Depression Increases Risk of Common Arrhythmia
MARCH 22, 2018
Cecilia Pessoa Gingerich
Parveen Garg, M.D., M.P.HAbout 16 million American adults experience depression every year according to the Centers for Disease Control and Prevention (CDC). Preliminary research states that those patients may be at higher risk for developing atrial fibrillation, the most common heart rhythm disorder.
"Our findings identify a large portion of Americans who may be at an increased risk for developing atrial fibrillation and who may benefit from more targeted efforts to prevent this arrhythmia," said study lead investigator Parveen Garg, M.D., M.P.H, assistant professor of clinical medicine at the Keck School of Medicine of the University of Southern California in Los Angeles.
Previous research has connected depression to other heart conditions, including a link to increased risk of heart attacks for patients living with HIV, highlighting the need for research into the links between depression and cardiovascular health.
Exactly how depression affects heart health remains unclear, researchers said, but several possibilities have been suggested.
“Depression can induce a variety of changes in the body [by] increasing the levels of inflammation in the body, activating the autonomic nervous system which increases the catecholamine levels in our body, activating the hypothalamic-pituitary-adrenal axis which increases the cortisol levels in our body, and activating the renin-angiotensin-aldosterone system,” Garg told MD Magazine.
This study included 6644 individuals with a mean age of 62. Participants had no known heart disease at the start of the study.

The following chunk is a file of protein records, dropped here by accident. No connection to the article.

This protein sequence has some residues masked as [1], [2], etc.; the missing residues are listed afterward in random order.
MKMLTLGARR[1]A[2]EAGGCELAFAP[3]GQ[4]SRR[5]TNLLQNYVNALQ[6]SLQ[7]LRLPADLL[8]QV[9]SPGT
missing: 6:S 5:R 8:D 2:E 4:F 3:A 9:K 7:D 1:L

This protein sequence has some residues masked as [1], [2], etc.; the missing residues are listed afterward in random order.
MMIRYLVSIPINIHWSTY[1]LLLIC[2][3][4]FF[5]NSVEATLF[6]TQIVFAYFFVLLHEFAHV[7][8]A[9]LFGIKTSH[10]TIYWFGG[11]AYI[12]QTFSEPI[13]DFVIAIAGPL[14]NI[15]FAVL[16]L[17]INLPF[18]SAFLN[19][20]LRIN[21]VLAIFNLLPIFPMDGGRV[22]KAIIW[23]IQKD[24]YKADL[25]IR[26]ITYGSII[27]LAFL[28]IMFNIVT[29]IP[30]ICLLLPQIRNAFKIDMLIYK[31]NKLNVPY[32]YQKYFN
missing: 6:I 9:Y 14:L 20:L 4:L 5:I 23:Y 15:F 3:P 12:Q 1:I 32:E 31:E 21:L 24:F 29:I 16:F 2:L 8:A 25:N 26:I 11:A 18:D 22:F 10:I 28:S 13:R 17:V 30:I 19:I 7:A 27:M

At baseline, depressive symptoms were measured by the Center for Epidemiologic Studies Depression Scale (CES-D) and use of anti-depressant medication. A CES-D score ≥16 is a value commonly used to identify clinically relevant depression symptoms.
Participants with a CES-D score ≥16 had more than a 34% higher risk of developing atrial fibrillation than participants with CES-D scores <2. Individuals taking anti-depressant medication had a 36% greater likelihood of developing atrial fibrillation compared to those not taking medication for depression.
"Clinicians and patients should be aware that depression has been shown in several studies to be a risk factor for heart disease in general and, in this study, for atrial fibrillation as well," Garg said. "Treating depression is important for many reasons including cardiovascular health."
While previous research has been conducted in predominantly white populations, this study followed a multi-ethnic cohort for a median of 13 years. The 6644 participants were 38% white, 28% black, 22% Hispanic, and 12% Chinese-American. Researchers found that results did not differ by ethnicity.
“An important next step is to confirm these results in other studies, especially those with more comprehensive and clinically validated assessments of depression,” said Garg. “If confirmed, then it will be important to determine if treating individuals with depression actually reduces their risk of [atrial fibrillation].”
The study, “Depressive Symptoms and Risk of Incident Atrial Fibrillation: The Multi-Ethnic Study of Atherosclerosis,” was presented at the American Heart Association's Epidemiology and Prevention | Lifestyle and Cardiometabolic Health Scientific Sessions 2018. An abstract is available.